Dario Gil, Senior Vice President and Director of Research for International Business Machines, came to Cornell University to give the Spring 2023 Colloquium, “What’s Next in Quantum Computing,” on Feb. 7.
Coined in the 1980’s by Prof. Richard Feynman, physics, quantum computing is one of the areas of application from quantum information science — a relatively new field that combines the theory of quantum mechanics, the study of physics at the scale of atoms or smaller, with information science. Quantum information science has many potential applications in areas such as cryptography, the way in which computers keep information safe.
IBM has been working on building quantum computers that are more robust and user-friendly by increasing the amount of quantum bits in the processor and improving hardware efficiency. The company has also made its quantum computers available to the public through Qiskit, an open-source development kit. Qiskit allows researchers and developers to experiment with quantum computing by testing code without having to build their own quantum computers.
In his talk, Gil discussed the future of quantum computing and the field’s intersection with classical computing and machine learning.
“If I were to summarize it very briefly, I would say that what’s next in computing is this idea of bits plus neurons plus qubits coming together,” Gil said in the talk. “The convergence of these areas is going to be the basis of the next computing architecture that is going to touch every aspect of our life.”
Bits are units of data used in classical computing that can only have values of 0 or 1, while quantum bits, or qubits, are units of quantum information that can be linear combinations of 0 and 1. These units of data provide the foundation for computing and information science.
Gil emphasized that quantum computing is not just a faster version of classical computing; instead, it represents a new category of computing that is expanding and moving forward by specializing in problems like protein folding.
“ [Classical computers and quantum computers are] going to work in concert,” Gil said. “They’re going to be complementary to one another.”
Cornell has been a hub for groundbreaking research in quantum information science, with Prof. Gregory Fuchs, applied engineering physics, being one of the leading researchers.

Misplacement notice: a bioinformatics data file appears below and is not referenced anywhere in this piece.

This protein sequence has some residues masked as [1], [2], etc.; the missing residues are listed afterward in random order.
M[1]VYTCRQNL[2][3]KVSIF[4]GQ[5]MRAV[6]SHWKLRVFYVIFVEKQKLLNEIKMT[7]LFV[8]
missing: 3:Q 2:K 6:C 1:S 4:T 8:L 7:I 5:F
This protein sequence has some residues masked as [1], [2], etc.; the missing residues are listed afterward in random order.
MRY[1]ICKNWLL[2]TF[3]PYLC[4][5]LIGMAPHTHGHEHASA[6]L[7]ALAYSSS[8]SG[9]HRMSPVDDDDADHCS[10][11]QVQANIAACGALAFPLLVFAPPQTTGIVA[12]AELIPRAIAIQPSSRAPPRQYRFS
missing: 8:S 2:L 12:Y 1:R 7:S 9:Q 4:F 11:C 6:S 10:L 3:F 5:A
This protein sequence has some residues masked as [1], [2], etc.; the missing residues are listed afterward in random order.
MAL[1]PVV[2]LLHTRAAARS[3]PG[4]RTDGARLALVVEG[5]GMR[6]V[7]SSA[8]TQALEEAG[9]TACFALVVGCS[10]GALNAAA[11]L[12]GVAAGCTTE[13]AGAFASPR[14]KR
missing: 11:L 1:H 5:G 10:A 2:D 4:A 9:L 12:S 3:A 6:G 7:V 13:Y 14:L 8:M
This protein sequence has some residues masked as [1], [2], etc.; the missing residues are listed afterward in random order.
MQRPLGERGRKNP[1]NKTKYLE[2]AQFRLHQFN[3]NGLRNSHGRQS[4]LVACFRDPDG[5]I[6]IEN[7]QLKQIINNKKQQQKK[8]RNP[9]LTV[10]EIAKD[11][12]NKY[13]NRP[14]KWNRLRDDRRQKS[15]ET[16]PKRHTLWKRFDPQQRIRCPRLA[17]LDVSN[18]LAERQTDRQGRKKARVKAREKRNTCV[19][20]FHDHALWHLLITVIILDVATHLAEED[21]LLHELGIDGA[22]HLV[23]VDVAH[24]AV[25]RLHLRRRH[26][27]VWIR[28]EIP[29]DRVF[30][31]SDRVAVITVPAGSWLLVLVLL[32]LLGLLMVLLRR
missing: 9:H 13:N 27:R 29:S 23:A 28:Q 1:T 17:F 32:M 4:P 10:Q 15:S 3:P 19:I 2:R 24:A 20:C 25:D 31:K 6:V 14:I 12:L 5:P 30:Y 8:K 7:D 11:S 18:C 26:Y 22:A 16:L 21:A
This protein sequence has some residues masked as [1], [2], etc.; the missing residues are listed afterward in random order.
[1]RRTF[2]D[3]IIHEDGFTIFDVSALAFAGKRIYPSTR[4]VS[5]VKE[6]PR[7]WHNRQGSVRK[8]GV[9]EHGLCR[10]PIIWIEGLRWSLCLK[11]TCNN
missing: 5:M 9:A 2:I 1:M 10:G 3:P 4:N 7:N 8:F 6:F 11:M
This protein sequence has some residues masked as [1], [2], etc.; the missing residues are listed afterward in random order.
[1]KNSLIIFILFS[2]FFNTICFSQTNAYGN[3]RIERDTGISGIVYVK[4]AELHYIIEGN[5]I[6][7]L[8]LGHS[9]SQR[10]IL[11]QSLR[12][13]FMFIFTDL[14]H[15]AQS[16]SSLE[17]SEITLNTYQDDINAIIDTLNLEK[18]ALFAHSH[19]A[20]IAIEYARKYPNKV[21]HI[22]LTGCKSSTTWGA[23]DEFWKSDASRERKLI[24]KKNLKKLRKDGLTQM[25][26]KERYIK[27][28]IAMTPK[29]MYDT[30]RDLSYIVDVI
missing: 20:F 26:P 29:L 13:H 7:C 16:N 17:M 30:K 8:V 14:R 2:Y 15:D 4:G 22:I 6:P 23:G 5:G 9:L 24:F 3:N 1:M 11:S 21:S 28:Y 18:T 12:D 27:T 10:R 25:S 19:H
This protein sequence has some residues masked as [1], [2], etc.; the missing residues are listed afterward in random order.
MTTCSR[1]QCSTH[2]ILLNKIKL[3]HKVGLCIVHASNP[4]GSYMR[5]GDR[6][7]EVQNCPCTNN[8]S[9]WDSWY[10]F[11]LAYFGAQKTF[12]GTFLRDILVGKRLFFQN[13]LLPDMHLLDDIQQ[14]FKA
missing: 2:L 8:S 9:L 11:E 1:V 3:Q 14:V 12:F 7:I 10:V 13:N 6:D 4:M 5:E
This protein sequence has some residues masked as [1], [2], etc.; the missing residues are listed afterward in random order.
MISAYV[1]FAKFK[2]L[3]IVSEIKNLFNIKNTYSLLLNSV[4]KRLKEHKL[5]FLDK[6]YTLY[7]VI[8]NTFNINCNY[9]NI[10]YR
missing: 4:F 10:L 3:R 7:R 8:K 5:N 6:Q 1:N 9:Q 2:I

“[The University] has really been enjoying a very exciting explosion in quantum information research over the past couple of years,” Fuchs said. “There has been an initiative on campus to really identify quantum information sciences as a priority area for research.”
Fuchs noted that Cornell has experienced significant growth in quantum information research over the past few years.
“There’s an active interest in hiring, and bringing new people in lots of different areas and lots of different research interests to help continue to develop this community,” Fuchs said.
The University has also introduced new courses to enable students to learn about quantum information science. One of the first classes, Computer Science 4812: Quantum Information Processing, was developed by Emeritus Prof. David Mermin, physics. A similar course is now offered at an advanced level, taught by Prof. Paul Ginsparg, physics and information science.
Quantum computing classes that Cornell currently offers include Applied Engineering and Physics 2550: Engineering Quantum Information Hardware, Applied Engineering and Physics 3100: Introductory Quantum Computing — which is a new class on quantum information science with a focus on algorithms — and Electrical Computer Engineering 6960: Special Topics in Electrical and Computer Engineering, a class on quantum information theory.
“These [classes] have only been made available within the last couple of years. Some of them are being taught for the first time this semester,” Fuchs said.
Many professors at Cornell research quantum information — such as Fuchs, whose group has a long history of undergraduate research in quantum information and condensed matter physics. Cornell’s quantum theorists and experimentalists explore a variety of additional quantum topics, such as superconducting circuits, optics, color center-based qubits and trapped ions.
“It’s really an exciting time for a student to learn about quantum information sciences, ” Fuchs said.
Daniella Garcia-Loos Almeida is a staff writer. She can be reached at [email protected].
Correction, March 2, 10:07 a.m.: A previous version of this article misspelled Dario Gil’s name. The Sun regrets this error, and the article has been corrected.